Cutting edge technology: Revisiting GLC modelmaker Leslie Yeo’s architectural models
Convincing the client
You’ll know from our series of articles on the use of BIM on Manchester Central Library how the client was persuaded to use the technology both to build and operate the building when it was shown how much time it could save.
Convincing the client is really the starting point of all building. But no amount of 3D modelling and BIM wizardry will have quite the same immediacy and selling power as an architectural model. On 29 April 1977 Building carried a piece showing the models of modelmaker Leslie Yeo who worked for the GLC’s department of architecture for 30 years.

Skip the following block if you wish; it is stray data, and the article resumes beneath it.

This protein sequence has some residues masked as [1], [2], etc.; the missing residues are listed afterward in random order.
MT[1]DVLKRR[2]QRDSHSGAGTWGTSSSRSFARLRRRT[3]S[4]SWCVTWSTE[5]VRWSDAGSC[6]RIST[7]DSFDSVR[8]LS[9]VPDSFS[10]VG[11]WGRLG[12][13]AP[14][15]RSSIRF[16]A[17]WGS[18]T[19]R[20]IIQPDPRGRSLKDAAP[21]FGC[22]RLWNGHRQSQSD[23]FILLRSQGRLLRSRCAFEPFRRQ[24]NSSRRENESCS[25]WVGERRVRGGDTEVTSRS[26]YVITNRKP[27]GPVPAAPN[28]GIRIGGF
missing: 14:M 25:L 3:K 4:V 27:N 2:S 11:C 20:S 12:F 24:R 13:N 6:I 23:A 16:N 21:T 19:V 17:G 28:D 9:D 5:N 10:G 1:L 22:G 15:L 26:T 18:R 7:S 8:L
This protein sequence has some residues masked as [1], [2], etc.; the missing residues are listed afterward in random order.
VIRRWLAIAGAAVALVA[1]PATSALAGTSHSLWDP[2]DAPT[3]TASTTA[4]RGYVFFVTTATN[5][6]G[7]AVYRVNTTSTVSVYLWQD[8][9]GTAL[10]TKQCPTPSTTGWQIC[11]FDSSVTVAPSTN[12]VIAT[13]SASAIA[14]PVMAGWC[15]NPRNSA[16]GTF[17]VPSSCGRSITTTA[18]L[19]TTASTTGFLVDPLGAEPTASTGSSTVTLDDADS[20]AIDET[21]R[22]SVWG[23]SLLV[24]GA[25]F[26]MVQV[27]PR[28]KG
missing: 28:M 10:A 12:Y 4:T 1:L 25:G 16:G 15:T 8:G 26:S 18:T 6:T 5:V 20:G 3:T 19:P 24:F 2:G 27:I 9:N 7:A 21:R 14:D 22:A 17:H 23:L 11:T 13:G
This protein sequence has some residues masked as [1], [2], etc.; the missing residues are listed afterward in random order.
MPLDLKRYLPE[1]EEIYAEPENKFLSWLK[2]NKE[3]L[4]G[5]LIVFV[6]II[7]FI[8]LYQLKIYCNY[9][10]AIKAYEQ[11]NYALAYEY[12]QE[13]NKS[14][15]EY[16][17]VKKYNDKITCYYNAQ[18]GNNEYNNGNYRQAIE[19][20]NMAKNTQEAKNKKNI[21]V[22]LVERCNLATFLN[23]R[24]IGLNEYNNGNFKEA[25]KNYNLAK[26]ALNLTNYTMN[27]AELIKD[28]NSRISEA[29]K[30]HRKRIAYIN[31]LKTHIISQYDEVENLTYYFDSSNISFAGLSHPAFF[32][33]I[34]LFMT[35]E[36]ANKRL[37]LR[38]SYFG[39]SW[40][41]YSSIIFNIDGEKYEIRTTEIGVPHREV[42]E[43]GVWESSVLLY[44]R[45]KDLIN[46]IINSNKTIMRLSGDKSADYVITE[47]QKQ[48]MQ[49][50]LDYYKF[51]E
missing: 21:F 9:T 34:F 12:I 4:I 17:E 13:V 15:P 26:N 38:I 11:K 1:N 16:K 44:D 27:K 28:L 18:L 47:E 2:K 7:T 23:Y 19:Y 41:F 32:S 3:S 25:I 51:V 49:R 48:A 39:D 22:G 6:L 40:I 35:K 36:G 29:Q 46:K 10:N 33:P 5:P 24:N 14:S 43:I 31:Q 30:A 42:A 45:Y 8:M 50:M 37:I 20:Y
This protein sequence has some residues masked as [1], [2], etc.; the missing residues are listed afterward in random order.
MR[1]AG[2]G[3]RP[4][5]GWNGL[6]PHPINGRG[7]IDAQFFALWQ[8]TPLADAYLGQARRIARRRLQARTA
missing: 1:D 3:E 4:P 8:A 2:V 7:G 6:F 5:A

One of the “unbuilt” examples is a model of Parliament Square with a proposed new government office building at Broad Sanctuary and Denys Lasdun’s proposed RICS building close by. The government block compares so badly with Lasdun’s elegant RICS building, the article says, that “it’s a wonder the scheme survived even half a glance at the model”.
It goes on to marvel at how modelmaking techniques have changed to accommodate new materials and ideas. “Sponge trees have been superceded by trees made of strands of wire soldered together,” it enthuses, as if the former belonged to the makeshift world of Blue Peter, whereas wire soldered together was wondrous cutting edge technology.
To read the full article from 29 April 1977, go to www.building.co.uk/archive